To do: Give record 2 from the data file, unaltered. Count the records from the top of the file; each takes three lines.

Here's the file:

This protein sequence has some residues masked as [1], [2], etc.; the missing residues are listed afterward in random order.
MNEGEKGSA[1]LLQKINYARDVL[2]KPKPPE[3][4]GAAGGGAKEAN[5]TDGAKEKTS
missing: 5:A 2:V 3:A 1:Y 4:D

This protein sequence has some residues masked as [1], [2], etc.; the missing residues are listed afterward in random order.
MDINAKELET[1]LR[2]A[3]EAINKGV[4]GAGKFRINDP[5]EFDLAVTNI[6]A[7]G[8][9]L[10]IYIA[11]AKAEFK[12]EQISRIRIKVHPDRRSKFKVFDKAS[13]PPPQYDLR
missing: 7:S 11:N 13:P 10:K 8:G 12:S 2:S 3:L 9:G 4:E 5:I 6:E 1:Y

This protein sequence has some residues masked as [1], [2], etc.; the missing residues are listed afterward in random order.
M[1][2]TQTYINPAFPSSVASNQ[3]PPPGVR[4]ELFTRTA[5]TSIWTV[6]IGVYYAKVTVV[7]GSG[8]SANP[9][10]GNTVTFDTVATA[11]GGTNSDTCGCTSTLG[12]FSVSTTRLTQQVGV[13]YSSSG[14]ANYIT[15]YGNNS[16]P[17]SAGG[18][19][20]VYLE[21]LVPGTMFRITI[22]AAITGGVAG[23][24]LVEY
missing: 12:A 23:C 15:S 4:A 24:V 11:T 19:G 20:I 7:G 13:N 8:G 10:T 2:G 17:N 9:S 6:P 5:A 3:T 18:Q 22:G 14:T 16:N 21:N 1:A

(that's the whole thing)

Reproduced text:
This protein sequence has some residues masked as [1], [2], etc.; the missing residues are listed afterward in random order.
MDINAKELET[1]LR[2]A[3]EAINKGV[4]GAGKFRINDP[5]EFDLAVTNI[6]A[7]G[8][9]L[10]IYIA[11]AKAEFK[12]EQISRIRIKVHPDRRSKFKVFDKAS[13]PPPQYDLR
missing: 7:S 11:N 13:P 10:K 8:G 12:S 2:S 3:L 9:G 4:E 5:I 6:E 1:Y